Business Writing Tip #27 – Use commas well

It’s a long tip today. Lots of information. I’ve had a couple of people ask me about using commas, so I’ve done some research and put together this post for you.

It seems to me that there are three different schools of thought on commas. These arise from historical comma usage. The thing is commas are ruled by two things – convention and rules.

  1. The ‘we don’t need them’ school of thought
  2. The ‘use them everywhere possible’ school of thought
  3. The ‘modern English’ school of thought

First Group

The first group feels commas are a waste of time and ink. People in this group don’t believe that they perform a useful function at all. They suggest we no longer need to bother with what they regard as an ‘antiquated’ piece of punctuation that serves no purpose. These people omit commas even when the ‘rule’ states that a comma must be used.

Second Group

The second group use commas everywhere. They fling them around and put them in, even in places where they are not needed. Even in places where they are wrong.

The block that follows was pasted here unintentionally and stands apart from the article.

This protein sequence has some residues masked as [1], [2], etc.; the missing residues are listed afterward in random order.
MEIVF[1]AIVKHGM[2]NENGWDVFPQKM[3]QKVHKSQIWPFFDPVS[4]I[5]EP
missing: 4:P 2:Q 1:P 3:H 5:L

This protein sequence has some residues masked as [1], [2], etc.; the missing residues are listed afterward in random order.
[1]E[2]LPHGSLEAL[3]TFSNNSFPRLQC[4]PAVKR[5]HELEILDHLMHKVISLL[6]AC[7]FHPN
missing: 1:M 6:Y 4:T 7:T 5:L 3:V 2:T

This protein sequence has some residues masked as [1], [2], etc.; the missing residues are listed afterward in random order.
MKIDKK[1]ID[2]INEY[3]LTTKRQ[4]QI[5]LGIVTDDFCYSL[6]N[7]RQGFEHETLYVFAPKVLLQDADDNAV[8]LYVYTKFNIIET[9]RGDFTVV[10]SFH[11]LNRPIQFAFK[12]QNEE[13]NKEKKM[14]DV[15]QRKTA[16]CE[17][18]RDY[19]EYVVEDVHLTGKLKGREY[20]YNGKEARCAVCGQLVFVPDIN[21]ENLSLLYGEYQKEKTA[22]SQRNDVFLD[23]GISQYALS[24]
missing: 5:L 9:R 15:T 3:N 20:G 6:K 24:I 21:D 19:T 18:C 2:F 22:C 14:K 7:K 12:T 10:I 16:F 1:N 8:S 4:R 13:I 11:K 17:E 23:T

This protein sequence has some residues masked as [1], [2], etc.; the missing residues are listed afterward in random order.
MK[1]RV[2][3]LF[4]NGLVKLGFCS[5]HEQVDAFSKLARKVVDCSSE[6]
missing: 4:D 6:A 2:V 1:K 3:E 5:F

Third Group

The third group use commas:

  • Where the rules say they need them
  • At other times in places where the addition of commas makes their writing easier to understand

The Rules

So what are the rules?

There are not many absolute rules about commas, you will be relieved to hear. I will only discuss the main ones here – those that you are most likely to need.


Use commas to separate items on a list.

I visited Paris, Rome, Milan and Prague last summer. In this sentence some people would include a comma after Milan, and that’s okay. There’s no hard and fast rule about commas before conjunctions, although usually in UK and Australian English you would not put one there in a simple list. The exception is when the item following the word ‘and’ is a long expression. For example, ‘The team members were discussing the next quarter’s strategy, the training plan, and the proposed compensation and benefits changes.‘ The Chicago Manual of Style (2010) ‘strongly recommends’ using a comma before ‘and’ in lists because ‘it prevents ambiguity’.